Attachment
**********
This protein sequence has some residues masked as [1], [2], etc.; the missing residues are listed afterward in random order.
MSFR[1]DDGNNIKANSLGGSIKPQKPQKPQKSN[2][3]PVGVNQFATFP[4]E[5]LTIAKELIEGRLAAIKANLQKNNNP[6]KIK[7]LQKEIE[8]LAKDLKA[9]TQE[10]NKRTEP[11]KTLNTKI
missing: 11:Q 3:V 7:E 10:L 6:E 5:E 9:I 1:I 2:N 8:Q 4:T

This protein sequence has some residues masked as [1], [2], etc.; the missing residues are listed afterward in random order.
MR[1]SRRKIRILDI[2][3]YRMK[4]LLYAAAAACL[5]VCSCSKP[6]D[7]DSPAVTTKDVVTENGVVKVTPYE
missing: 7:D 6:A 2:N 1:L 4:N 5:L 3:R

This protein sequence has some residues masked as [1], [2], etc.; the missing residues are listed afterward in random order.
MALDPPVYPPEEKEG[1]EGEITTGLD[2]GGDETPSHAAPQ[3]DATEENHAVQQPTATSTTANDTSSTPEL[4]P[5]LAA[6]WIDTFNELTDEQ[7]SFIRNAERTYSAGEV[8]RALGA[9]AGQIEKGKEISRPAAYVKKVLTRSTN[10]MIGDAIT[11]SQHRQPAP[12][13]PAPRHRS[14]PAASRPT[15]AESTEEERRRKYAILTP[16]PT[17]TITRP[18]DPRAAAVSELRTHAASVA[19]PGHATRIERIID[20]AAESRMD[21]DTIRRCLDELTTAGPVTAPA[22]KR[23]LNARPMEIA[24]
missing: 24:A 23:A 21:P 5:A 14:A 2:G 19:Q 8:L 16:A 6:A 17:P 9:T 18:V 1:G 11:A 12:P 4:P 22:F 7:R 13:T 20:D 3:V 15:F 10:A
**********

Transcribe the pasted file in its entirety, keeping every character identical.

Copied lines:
This protein sequence has some residues masked as [1], [2], etc.; the missing residues are listed afterward in random order.
MSFR[1]DDGNNIKANSLGGSIKPQKPQKPQKSN[2][3]PVGVNQFATFP[4]E[5]LTIAKELIEGRLAAIKANLQKNNNP[6]KIK[7]LQKEIE[8]LAKDLKA[9]TQE[10]NKRTEP[11]KTLNTKI
missing: 11:Q 3:V 7:E 10:L 6:E 5:E 9:I 1:I 2:N 8:Q 4:T

This protein sequence has some residues masked as [1], [2], etc.; the missing residues are listed afterward in random order.
MR[1]SRRKIRILDI[2][3]YRMK[4]LLYAAAAACL[5]VCSCSKP[6]D[7]DSPAVTTKDVVTENGVVKVTPYE
missing: 7:D 6:A 2:N 1:L 4:N 5:L 3:R

This protein sequence has some residues masked as [1], [2], etc.; the missing residues are listed afterward in random order.
MALDPPVYPPEEKEG[1]EGEITTGLD[2]GGDETPSHAAPQ[3]DATEENHAVQQPTATSTTANDTSSTPEL[4]P[5]LAA[6]WIDTFNELTDEQ[7]SFIRNAERTYSAGEV[8]RALGA[9]AGQIEKGKEISRPAAYVKKVLTRSTN[10]MIGDAIT[11]SQHRQPAP[12][13]PAPRHRS[14]PAASRPT[15]AESTEEERRRKYAILTP[16]PT[17]TITRP[18]DPRAAAVSELRTHAASVA[19]PGHATRIERIID[20]AAESRMD[21]DTIRRCLDELTTAGPVTAPA[22]KR[23]LNARPMEIA[24]
missing: 24:A 23:A 21:P 5:A 14:A 2:G 19:Q 8:L 16:A 6:A 17:P 9:T 18:V 1:G 11:A 12:P 4:P 22:F 7:R 13:T 20:D 3:V 15:F 10:A